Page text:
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The hurried panic for actionable data is sending tremors through executive hallways. Human resource departments probe job search databases for expert business analysts capable of deciphering the hieroglyphic website analytic systems in search of answers. Answers to how companies can generate greater returns from their invested online marketing dollars.
This build-up of activity however will provide few answers just more questions.
As with all assessment tools, the value derived from the tool is dependent on the expertise of the analyst but not from just an analyst's perspective. Instead, the expert analyst must possess cross-disciplined knowledge of the companies' business, their customer, product or service and how it all plays within the environment of usability, technology, design and influence.
Let me explain.
Data is data is data - is doesn't change into actionable knowledge until it is cracked open with a penetrating jack hammer of "why?"and "how?"questioning. Pulling data from a website analytics program even the most sophisticated ones address the "what is"but not the "why it is"or "how it is changed."
In essence, the power from analytical data stems from the questions it creates. And the insightfulness of the questions is a direct outcome of the expert knowledge applied to it in the context of the companies' customers and their intentions and goals for interacting with their products and services.
For example, one powerful analytics metric is the website's bounce rate or single page access. The metric is defined as the "percentage of web site visitors who arrive at an entry page, then leave without getting any deeper into the website."
If you have a high bounce like 80% to 100% it means that visitors aren't finding what they had expected to find and decided to abandon your website. This is a big problem unless if what you want them to achieve such as placing a phone call into your sales staff is capable of being performed directly on the entry page. In this case, your bounce rate is measured as a conversion rate for the number of phone calls coming in versus unique visitors landing on the entry page. In addition, the bounce rate would be held in context with the time spent on the site.
Nevertheless, if your bounce rate is 90% for your home page, then a significant amount of your visitors (90%) are not taking a step further into your website. Considering that a home page (especially for an e-commerce site) is designed as a roadmap to get people where they want to be quickly and conveniently, a high bounce rate shows that the map is wrong.
However, the bounce rate metrics does not tell what is wrong with the "map." Was the map in the wrong language, for the wrong location, was it faded from excessive use, was it outdated, was the print too small to read, was it too geographically complicated for the visitors' skill level, was the specific location sought after not listed, was there details needed that weren't available, and so on. Even by combining multiple analyses like adding which referring URLs and keywords the visitors who bounced arrived through adds more fuel to the process but still doesn't generate any answers - it just narrows the potential solutions.
Analyzing the analytics and identifying the problem area is a starting point only achieved through performance metrics. It sets the foundation for applying customer behavior, usability, persuasion, and marketing knowledge to generate the "why" questions and "how" responses.
The "why" questions form the framework for applying potential strategies to reduce or eliminate the problem area. However, here again, the expert cross-disciplined knowledge to determine which question to answer first helps define priorities for generating answers. In addition, most questions will generates mutliple potential answers.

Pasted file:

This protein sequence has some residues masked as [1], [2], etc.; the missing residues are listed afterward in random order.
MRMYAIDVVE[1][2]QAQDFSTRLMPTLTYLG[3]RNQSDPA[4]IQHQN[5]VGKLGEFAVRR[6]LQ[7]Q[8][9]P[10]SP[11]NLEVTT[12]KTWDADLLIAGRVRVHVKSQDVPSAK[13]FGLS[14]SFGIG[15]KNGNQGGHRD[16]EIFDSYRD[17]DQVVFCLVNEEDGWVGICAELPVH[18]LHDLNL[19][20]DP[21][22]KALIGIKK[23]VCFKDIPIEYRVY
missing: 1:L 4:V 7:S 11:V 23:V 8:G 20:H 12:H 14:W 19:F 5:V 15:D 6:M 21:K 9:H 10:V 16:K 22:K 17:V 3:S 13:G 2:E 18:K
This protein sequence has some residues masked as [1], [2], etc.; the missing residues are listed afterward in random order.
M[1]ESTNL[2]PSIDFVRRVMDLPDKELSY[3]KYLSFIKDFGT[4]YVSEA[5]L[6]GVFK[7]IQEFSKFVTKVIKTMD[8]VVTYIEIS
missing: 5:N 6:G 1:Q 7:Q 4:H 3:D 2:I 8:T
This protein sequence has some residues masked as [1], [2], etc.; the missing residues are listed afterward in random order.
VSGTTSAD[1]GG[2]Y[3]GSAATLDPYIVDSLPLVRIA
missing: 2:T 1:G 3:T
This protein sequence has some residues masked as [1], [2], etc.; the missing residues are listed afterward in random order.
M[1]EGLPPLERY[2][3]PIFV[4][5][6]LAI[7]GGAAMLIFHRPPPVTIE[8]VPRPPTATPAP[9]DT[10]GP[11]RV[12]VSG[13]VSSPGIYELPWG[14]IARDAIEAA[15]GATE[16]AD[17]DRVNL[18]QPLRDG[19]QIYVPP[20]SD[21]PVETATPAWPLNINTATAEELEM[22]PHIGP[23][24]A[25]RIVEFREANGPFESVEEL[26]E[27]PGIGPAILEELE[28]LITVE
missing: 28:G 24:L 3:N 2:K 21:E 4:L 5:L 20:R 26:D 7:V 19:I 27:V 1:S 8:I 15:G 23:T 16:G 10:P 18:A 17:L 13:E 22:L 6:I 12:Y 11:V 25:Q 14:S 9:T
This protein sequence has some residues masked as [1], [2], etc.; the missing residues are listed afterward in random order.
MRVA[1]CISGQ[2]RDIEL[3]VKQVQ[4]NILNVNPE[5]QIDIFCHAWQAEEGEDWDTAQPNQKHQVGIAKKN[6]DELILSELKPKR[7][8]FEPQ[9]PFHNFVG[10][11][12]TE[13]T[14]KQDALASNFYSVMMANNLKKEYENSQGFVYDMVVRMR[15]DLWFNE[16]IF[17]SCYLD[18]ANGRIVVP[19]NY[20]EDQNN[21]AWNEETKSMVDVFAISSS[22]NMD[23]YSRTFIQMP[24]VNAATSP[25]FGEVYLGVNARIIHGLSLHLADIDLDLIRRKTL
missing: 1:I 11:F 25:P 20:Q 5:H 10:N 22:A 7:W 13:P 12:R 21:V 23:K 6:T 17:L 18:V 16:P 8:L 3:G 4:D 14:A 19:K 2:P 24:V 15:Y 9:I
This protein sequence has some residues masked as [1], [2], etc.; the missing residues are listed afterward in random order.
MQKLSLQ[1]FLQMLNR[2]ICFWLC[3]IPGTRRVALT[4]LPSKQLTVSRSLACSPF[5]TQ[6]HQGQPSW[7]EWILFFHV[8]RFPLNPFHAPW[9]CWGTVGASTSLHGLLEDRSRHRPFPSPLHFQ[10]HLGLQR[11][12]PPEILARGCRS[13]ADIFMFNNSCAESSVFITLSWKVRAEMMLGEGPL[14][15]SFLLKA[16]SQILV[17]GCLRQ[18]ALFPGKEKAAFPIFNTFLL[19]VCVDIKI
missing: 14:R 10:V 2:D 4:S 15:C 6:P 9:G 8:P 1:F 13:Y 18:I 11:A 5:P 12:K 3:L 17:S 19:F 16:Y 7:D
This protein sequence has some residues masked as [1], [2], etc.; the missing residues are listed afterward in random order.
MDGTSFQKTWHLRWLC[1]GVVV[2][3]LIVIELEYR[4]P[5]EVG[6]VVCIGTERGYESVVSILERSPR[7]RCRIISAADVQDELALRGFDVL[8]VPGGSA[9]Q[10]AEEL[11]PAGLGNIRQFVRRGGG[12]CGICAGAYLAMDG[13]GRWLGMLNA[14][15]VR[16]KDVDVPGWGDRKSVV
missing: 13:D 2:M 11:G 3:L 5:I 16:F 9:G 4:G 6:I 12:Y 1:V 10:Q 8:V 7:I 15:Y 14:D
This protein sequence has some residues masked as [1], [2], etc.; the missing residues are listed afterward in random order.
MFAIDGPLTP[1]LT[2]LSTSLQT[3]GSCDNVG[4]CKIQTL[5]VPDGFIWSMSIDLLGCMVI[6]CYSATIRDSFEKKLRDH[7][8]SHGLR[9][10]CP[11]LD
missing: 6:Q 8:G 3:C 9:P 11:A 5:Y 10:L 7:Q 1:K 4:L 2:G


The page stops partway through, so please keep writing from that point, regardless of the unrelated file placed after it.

For the bounce rate example, if it is identified that the referring keywords are frequently for "San Antonio, Texas" yet the home page only shows "Austin, Texas" then adding "San Antonio, Texas" to the home page may drive the bounce rate down and pull these visitors through to the next page.
However, just presenting keyword links no the home page doesn't ensure success. Eye tracking studies has shown that the placement of components on a website is as important as the component itself. By placing a relevant keyword link at the bottom left section of the entry page may potentially go unnoticed by visitors. An analytics professional must not only interpret the data but also have the skills to effectively develop a strategic response.
As businesses search for website analytic solutions they need to realize that the tool is as good as the operator. Too often, companies pay thousands of dollars per month for a sophisticated solution and then drop it into the hands of novice marketing or IT associate with the simple goal of generating reports. If a company wants reports, stick to a cheap solution where upward or downward trending even using skewed data is sufficient.
On the other hand, if a company is serious about maximizing their e-business whether for direct or multi-channel sales, invest in a highly-skilled, cross-disciplined individual. Their insights will not only generate a significant return from the web analytics investment but also help to drive marketing strategies.
As consumers crossover channels, all marketing begins to diverge with the web being the most measurable. A highly skilled professional can spread analytical learnings across the online and even the traditional marketing channels to drive new levels of business performance.
Kevin Gold is Managing Partner of Enhanced Concepts helping businesses increase their online leads and sales through improving conversions and gaining greater visibility. Download "20 Surefire Ways to Increase Your Website’s Conversion" today at www.enhancedconcepts.com
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